You know that you need great content on your website for your fans, but there’s another crowd you need to address with your website – the bloggers, editors, and conference organizers looking to publicize your music! These people look to your website for great photos, quotes, biographies, and stories to include in their articles and write-ups. If that info isn’t on your website, they may be pulling information from a Wiki page that may not be 100% true, or, even worse, they could choose to just leave out these details, giving your music a much shorter write-up.
Ariel Hyatt of Cyber PR wrote up this very detailed guide telling you exactly what you need to include in your online press kit. Here’s an excerpt, but if you want to see the full article, head over to the Cyber PR Blog.
1. YOUR BIO
Make sure your bio is easily locatable on your site and it can be easily cut-and-pasted (not in a PDF format that they can’t easily grab).
Your bio should NOT just be a “who, what, when, where, why” or a list of business accolades. Invest in having a bio written that brings out your signature story. This should be a compelling and relatable story that evokes an emotional response from the reader.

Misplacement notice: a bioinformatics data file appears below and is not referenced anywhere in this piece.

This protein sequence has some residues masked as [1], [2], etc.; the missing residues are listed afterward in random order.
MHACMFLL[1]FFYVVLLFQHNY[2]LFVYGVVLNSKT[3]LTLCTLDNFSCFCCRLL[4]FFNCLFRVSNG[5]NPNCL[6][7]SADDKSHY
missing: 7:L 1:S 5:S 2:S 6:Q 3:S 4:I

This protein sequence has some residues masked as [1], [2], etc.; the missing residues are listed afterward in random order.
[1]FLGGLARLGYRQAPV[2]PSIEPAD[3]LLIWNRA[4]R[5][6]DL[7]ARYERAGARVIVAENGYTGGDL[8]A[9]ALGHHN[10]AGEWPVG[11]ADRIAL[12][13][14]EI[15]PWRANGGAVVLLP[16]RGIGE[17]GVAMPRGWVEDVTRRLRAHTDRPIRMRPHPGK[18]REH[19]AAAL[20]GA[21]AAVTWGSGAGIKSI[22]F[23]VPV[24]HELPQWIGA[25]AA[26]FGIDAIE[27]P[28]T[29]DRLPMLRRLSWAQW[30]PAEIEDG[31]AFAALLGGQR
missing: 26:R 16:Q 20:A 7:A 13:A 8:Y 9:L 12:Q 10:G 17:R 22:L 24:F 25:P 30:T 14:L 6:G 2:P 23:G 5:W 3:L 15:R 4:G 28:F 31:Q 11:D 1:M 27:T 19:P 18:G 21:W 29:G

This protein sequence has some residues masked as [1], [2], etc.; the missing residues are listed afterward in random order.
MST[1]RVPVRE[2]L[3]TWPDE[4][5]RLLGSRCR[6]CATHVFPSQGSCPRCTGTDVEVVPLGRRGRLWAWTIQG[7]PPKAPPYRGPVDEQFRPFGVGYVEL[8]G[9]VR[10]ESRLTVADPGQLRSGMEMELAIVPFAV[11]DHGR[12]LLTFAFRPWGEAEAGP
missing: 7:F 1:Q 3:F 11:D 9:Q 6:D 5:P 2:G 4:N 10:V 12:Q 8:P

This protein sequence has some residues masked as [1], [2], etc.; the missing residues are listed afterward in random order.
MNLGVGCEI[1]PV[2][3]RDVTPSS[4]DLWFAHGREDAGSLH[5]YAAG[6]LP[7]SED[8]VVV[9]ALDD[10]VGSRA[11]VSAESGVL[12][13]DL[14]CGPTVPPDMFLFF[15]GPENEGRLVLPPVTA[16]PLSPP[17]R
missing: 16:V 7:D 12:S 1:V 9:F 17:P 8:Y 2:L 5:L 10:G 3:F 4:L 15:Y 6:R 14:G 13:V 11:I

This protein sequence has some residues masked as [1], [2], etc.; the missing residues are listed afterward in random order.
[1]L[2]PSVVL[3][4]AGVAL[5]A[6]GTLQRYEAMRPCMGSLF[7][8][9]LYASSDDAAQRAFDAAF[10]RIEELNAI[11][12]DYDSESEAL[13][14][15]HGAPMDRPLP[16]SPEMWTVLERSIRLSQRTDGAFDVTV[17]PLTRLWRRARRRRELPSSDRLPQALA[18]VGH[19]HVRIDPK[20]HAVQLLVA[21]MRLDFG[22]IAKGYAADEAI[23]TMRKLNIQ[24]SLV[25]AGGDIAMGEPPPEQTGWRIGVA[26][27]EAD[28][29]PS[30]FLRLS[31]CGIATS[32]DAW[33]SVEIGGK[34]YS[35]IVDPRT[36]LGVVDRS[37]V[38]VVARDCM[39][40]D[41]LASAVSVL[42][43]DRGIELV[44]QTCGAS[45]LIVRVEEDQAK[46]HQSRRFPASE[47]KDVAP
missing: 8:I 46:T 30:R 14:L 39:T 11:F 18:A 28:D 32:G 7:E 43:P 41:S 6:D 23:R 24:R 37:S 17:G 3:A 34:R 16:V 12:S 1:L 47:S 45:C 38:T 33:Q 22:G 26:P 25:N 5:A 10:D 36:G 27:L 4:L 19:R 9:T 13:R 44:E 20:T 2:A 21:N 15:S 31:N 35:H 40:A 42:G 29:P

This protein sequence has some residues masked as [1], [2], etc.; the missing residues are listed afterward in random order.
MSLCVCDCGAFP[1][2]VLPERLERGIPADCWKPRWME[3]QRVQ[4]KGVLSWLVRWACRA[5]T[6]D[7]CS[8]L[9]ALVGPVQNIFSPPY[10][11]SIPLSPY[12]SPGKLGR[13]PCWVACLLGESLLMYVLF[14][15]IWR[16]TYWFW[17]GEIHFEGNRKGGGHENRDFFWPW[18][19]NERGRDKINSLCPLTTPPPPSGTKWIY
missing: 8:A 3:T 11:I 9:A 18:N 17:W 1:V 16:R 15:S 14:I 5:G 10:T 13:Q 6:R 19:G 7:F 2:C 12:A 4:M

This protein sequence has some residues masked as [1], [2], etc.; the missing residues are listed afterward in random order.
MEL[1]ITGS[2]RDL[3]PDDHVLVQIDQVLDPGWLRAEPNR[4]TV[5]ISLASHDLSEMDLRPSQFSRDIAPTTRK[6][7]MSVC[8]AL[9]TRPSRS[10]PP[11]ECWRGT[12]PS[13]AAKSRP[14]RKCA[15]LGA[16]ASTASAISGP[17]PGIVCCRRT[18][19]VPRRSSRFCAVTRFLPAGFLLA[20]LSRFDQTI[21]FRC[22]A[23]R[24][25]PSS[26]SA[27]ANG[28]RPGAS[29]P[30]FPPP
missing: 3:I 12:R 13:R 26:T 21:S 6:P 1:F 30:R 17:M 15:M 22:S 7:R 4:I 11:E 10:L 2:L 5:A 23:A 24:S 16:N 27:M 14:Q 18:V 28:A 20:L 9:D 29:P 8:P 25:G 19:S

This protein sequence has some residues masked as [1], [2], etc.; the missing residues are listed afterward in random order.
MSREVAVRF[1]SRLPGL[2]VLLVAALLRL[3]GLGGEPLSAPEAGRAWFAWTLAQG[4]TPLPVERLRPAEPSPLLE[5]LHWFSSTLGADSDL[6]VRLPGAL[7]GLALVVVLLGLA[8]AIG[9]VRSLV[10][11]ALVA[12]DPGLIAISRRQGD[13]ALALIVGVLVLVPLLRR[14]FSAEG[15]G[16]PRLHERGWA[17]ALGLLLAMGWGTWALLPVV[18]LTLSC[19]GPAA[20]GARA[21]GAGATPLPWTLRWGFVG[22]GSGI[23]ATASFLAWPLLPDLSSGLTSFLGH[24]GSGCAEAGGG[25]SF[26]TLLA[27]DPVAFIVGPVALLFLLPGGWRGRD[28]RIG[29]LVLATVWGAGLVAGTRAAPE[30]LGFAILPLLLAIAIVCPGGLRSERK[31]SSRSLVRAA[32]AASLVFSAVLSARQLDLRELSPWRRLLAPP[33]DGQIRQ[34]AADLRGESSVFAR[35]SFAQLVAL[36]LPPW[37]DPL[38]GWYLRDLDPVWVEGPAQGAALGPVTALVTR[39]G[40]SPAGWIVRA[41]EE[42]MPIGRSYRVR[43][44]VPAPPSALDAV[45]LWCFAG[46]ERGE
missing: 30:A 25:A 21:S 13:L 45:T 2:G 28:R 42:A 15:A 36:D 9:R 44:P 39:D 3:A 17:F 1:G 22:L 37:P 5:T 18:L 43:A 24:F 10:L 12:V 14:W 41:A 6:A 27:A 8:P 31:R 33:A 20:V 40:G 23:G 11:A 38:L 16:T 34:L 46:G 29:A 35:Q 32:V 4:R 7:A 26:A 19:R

Post a long form, 250 word, 100 word and a Tweet sized bio and you have pre-delivered every possible type of bio request that may come your way (no one will ever ask you to edit your bio down again or worse, edit it for you and forget the most important parts.
TIP: Post 4 versions of your bios
- Long Form
- In 250 – 200 words
- In 100 words
- In 1 tweet
TIP: Make sure the bio can be easily cut-and-pasted!
2. YOUR PHOTOS – MAKE THEM EASY TO FIND AND DOWNLOAD
Thumbnails are great for quick and easy loading but are detrimental for use in print (if you are a speaker or attending a conference where there is a directory, your photo may be appearing on posters, flyers and in a printed conference guide.
You should always have a few downloadable photo options on your site in at least 300 dpi / jpg format. Also post vertical and horizontal photos so editors working on a tight format won’t have to resize anything.
TIP: Create an easy-to-see link that says “click here for a hi res / low res jpg.” That way, busy editors can get what they need easily. When the photos are downloaded, make sure they are properly named so that editors can find them in folders and on messy desktops!
Do you have an online press kit or EPK? What have you included in yours? Share in the comments below!